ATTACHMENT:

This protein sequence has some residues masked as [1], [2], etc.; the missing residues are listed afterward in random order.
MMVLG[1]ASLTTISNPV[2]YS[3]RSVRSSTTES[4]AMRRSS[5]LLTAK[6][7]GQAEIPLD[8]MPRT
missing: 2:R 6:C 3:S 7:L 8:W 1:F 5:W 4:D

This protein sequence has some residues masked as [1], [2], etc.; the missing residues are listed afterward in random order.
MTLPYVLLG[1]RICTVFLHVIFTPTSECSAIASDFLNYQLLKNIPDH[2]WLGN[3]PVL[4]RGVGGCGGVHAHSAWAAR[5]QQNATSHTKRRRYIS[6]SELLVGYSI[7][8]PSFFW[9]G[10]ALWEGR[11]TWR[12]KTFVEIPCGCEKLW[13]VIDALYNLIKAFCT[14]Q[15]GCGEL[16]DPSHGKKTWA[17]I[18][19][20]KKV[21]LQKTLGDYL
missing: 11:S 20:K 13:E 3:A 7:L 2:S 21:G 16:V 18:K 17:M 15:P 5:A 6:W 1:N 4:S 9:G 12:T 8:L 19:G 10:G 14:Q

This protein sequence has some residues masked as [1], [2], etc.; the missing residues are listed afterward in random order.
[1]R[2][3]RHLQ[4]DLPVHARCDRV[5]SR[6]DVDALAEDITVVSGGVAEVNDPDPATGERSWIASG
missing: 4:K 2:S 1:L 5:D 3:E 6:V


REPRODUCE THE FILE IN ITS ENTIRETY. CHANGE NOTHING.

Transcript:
This protein sequence has some residues masked as [1], [2], etc.; the missing residues are listed afterward in random order.
MMVLG[1]ASLTTISNPV[2]YS[3]RSVRSSTTES[4]AMRRSS[5]LLTAK[6][7]GQAEIPLD[8]MPRT
missing: 2:R 6:C 3:S 7:L 8:W 1:F 5:W 4:D

This protein sequence has some residues masked as [1], [2], etc.; the missing residues are listed afterward in random order.
MTLPYVLLG[1]RICTVFLHVIFTPTSECSAIASDFLNYQLLKNIPDH[2]WLGN[3]PVL[4]RGVGGCGGVHAHSAWAAR[5]QQNATSHTKRRRYIS[6]SELLVGYSI[7][8]PSFFW[9]G[10]ALWEGR[11]TWR[12]KTFVEIPCGCEKLW[13]VIDALYNLIKAFCT[14]Q[15]GCGEL[16]DPSHGKKTWA[17]I[18][19][20]KKV[21]LQKTLGDYL
missing: 11:S 20:K 13:E 3:A 7:L 2:S 21:G 16:V 18:K 17:M 15:P 5:A 6:W 1:N 4:S 9:G 12:T 8:L 19:G 10:G 14:Q

This protein sequence has some residues masked as [1], [2], etc.; the missing residues are listed afterward in random order.
[1]R[2][3]RHLQ[4]DLPVHARCDRV[5]SR[6]DVDALAEDITVVSGGVAEVNDPDPATGERSWIASG
missing: 4:K 2:S 1:L 5:D 3:E 6:V